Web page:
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Data Snack: Digital authentication is a hard nut to crack for banks

  • The age of passwords seems to be giving way to more frictionless mechanisms like biometrics or behavioral analysis.
  • Passwords, biometrics and Face ID are the computer engineer’s answer to traditional and real-world authentication processes.
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Data Snack: Digital authentication is a hard nut to crack for banks

Passwords, biometrics and Face ID are the computer engineer’s answer to traditional and real-world authentication processes, such as signatures and building rapport with your account manager or showing your government id.

At the moment, the age of passwords seems to be giving way to more frictionless mechanisms like biometrics or behavioral analysis. Even more innovation is following in the form of standards like open authorization (OAuth), which allow users to authenticate connecting accounts and data sharing through their device.

One area where authentication plays a central and undying role is financial transactions. This is not to say that authorization for sharing data is not a worthy topic to discuss, but instead to stipulate that transactions are where authentication/authorization has a more obvious, visible, and tangible role to play.

Digital solutions like biometrics, Face ID and passwords all have their tradeoffs, which has often led to a bundling of these services in most modern smartphones. No one method can mitigate all issues, and inevitably some use cases have friction. This, coupled with the volume of transactions in the modern day, means that banks must figure out which transaction to double-check and when to demand added biometric or face verification.

A horizontal stacked bar chart of the transaction amount at which consumers expect payment providers to check for fraud.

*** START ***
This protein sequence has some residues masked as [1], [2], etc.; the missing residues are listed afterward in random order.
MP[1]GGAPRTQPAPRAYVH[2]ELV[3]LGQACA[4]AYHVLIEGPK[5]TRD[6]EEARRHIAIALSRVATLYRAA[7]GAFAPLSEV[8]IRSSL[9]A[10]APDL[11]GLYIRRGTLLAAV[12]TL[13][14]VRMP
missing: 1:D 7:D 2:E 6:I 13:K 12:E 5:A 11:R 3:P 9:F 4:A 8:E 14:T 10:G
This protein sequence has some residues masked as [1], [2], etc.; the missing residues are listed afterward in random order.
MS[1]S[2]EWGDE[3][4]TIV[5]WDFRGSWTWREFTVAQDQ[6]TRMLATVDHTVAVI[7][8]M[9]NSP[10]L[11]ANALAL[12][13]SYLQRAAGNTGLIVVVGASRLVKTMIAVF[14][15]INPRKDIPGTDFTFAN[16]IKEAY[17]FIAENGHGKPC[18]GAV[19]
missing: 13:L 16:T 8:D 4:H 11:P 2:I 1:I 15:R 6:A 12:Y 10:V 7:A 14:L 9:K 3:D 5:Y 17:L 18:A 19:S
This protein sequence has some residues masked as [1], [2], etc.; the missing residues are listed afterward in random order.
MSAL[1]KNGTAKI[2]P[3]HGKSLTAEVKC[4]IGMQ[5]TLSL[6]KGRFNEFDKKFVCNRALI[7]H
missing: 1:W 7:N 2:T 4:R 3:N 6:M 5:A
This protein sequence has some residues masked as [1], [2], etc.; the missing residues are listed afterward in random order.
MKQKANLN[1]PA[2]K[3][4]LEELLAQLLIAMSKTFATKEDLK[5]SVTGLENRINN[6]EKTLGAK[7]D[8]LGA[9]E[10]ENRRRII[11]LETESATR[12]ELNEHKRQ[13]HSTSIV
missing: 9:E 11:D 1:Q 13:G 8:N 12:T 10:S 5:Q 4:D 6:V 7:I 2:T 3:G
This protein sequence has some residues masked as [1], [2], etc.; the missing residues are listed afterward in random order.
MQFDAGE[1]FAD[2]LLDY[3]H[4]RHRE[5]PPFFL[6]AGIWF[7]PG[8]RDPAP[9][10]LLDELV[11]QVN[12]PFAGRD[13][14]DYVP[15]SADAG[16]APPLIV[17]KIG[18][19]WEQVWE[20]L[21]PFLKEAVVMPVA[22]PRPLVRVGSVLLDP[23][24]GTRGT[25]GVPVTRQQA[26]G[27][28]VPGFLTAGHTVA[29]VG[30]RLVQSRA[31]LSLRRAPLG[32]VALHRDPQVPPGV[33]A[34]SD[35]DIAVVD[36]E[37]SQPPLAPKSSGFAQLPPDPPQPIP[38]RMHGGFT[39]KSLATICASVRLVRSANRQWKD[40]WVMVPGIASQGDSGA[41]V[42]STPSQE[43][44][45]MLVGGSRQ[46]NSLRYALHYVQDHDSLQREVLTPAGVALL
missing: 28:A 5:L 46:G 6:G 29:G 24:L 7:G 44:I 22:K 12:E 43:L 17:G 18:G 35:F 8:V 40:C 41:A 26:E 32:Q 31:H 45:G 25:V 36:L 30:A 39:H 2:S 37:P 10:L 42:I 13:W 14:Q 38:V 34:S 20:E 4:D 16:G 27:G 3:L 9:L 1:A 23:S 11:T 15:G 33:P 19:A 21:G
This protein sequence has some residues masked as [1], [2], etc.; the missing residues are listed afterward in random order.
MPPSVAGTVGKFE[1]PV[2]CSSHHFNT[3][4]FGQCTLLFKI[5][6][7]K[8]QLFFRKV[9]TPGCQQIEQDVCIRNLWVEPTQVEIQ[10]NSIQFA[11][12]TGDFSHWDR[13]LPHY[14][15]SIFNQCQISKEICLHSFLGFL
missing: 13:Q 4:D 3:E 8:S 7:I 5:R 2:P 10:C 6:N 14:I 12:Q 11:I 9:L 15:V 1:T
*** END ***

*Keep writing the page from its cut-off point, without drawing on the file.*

Source: iProov’s Digital Identity Services Report

Recent data by iProov points out that over 31% of consumers expect to authenticate their identity when making payments of $40 or above. Similarly, as the chart above shows, the percentage of people who don’t want their transactions to be checked for fraudulent activity is higher in places like Mexico, Spain and Australia, but lower in countries like Germany and Canada. Overall, most people still prefer their transactions to be checked for fraudulent activity, and the minimum threshold can be as low as $40.

As the chart above shows, except for Mexico, consumers in most countries don’t show an overwhelming affinity for the use of Face ID to access their banking app. Only a few countries like the US, UK and Australia make it past the 25% mark – that too barely. Many consumers indicate that they wouldn’t use face verification even if it was available on their device.

This loosely means that the banking industry has a twofold problem on its hands:

1) Issues of access: While smartphones are common, devices that can offer sophisticated Face ID are not. With technology becoming more common and cheaper to produce, this problem may have a solution on the horizon.

2) Consumers don’t want it: This one is a harder nut to crack, since reasons can range from not wanting institutional oversight to being concerned by the data sharing and usage policies of an organization. Increasingly, research and scrutiny into digital verification is revealing issues of bias and security. For example, in 2019, the Black Hat hacker convention managed to hack into Apple’s Face ID in 120 seconds. Even more research makes cases against practices running behind biometric and Face ID systems, like privacy and informed consent policies that expose people’s personal information.

So, what if there was a way to tell who’s who without collecting PII, primarily through your behaviors and interactions with your mobile device? Would you be okay with that? Stay tuned to learn more about the use of behavioral biometrics in banking. 

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